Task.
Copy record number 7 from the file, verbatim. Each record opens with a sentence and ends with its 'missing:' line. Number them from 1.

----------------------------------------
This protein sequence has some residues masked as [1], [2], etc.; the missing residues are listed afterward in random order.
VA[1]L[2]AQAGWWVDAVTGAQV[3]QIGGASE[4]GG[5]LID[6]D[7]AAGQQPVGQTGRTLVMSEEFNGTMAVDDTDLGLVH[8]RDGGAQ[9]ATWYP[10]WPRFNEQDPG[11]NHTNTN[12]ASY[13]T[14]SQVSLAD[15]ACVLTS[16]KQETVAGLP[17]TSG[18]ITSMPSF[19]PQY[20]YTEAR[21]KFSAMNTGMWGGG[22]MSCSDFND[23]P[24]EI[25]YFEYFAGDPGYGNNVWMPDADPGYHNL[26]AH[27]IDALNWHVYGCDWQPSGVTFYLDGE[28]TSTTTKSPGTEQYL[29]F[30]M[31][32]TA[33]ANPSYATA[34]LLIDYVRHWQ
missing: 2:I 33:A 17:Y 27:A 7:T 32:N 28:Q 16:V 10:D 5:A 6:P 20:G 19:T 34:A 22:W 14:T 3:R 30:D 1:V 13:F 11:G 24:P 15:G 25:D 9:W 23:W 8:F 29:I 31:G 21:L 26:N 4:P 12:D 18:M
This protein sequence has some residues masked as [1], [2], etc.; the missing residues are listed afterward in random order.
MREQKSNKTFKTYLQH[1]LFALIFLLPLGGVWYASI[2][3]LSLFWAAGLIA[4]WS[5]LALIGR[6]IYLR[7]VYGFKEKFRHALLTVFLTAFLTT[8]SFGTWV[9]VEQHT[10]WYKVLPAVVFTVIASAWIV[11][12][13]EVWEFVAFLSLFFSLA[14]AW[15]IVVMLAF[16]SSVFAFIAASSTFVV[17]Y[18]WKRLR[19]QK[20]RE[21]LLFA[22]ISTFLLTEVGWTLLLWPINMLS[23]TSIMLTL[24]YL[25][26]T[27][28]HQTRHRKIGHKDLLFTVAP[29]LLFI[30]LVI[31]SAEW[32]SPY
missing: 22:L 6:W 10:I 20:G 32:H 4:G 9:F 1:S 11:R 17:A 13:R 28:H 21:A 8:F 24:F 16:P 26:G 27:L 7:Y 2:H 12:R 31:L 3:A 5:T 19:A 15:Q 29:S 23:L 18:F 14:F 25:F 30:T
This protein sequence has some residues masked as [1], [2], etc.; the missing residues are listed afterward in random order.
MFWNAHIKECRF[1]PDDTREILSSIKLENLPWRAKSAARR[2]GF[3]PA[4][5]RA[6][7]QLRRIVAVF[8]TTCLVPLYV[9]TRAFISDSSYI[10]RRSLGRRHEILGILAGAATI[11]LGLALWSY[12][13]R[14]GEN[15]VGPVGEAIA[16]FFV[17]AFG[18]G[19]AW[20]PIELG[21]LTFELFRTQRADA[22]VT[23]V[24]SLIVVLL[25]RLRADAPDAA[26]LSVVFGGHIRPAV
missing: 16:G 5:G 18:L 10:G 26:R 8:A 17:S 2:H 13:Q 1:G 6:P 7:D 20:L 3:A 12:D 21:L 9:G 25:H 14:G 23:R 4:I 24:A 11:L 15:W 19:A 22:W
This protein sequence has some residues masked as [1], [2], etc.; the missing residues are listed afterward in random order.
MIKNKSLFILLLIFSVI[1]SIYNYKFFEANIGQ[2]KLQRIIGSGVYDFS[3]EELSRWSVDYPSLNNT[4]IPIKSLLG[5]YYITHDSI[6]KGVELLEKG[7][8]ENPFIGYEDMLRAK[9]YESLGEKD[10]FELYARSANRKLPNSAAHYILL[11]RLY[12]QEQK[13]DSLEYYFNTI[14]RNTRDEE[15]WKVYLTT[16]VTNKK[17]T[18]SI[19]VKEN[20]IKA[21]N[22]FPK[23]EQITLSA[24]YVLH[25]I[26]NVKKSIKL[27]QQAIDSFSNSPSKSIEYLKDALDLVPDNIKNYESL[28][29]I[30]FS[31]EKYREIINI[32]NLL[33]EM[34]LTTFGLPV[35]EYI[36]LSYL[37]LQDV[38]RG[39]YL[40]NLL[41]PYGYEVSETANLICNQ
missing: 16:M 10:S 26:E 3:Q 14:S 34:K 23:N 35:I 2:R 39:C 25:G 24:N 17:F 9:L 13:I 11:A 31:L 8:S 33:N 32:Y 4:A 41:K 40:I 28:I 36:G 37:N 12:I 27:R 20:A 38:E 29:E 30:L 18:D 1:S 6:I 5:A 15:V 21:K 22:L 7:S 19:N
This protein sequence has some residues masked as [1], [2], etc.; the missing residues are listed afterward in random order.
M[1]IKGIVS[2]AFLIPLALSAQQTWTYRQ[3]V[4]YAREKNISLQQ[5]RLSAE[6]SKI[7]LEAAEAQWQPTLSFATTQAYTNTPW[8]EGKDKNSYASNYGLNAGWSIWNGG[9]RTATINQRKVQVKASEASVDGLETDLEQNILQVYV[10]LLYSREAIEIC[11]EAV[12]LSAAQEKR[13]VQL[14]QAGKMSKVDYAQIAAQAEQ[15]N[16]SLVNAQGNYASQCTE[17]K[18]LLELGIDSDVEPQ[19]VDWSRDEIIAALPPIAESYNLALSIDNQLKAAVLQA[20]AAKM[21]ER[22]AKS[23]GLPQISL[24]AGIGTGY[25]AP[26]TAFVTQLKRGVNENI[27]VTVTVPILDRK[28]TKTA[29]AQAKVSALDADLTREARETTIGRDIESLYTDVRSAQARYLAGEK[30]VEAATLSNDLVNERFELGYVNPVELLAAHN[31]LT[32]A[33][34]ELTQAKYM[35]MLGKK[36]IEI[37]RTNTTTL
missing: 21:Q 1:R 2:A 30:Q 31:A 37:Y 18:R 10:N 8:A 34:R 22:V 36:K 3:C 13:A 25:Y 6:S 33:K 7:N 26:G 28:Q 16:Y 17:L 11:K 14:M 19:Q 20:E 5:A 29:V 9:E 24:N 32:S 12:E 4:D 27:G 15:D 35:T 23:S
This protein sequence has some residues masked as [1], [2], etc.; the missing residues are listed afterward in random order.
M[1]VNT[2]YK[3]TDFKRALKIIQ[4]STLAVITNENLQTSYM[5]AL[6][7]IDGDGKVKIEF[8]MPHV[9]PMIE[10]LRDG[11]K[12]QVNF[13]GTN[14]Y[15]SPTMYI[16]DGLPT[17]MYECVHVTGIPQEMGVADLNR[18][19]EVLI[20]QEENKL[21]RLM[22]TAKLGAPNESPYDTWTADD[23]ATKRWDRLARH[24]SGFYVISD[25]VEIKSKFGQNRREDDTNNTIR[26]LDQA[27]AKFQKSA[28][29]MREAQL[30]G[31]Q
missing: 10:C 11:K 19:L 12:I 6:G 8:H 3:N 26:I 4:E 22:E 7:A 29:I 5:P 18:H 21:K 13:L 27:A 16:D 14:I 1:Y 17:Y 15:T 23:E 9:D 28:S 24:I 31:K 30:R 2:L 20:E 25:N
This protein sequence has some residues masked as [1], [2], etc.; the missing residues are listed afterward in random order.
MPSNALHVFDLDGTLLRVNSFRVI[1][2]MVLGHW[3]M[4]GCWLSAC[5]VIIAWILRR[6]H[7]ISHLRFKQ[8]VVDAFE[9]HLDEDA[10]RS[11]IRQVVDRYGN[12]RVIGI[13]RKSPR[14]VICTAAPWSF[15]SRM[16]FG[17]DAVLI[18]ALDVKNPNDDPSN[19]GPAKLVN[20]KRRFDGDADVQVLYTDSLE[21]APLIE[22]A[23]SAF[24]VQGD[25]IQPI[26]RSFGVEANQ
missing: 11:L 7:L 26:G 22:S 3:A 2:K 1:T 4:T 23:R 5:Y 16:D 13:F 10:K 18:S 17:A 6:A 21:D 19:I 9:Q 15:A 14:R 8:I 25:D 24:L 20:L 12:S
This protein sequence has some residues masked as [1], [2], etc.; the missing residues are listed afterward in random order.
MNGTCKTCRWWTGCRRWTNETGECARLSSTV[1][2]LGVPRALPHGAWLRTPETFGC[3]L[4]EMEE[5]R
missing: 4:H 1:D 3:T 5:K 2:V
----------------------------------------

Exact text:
This protein sequence has some residues masked as [1], [2], etc.; the missing residues are listed afterward in random order.
MPSNALHVFDLDGTLLRVNSFRVI[1][2]MVLGHW[3]M[4]GCWLSAC[5]VIIAWILRR[6]H[7]ISHLRFKQ[8]VVDAFE[9]HLDEDA[10]RS[11]IRQVVDRYGN[12]RVIGI[13]RKSPR[14]VICTAAPWSF[15]SRM[16]FG[17]DAVLI[18]ALDVKNPNDDPSN[19]GPAKLVN[20]KRRFDGDADVQVLYTDSLE[21]APLIE[22]A[23]SAF[24]VQGD[25]IQPI[26]RSFGVEANQ
missing: 11:L 7:L 26:G 22:S 3:A 2:K 1:T 4:T 23:R 5:Y 16:D 13:F 10:K 18:S 17:A 6:A 21:D 19:I 9:Q 15:A 14:R 8:I 25:D 24:L 20:L 12:S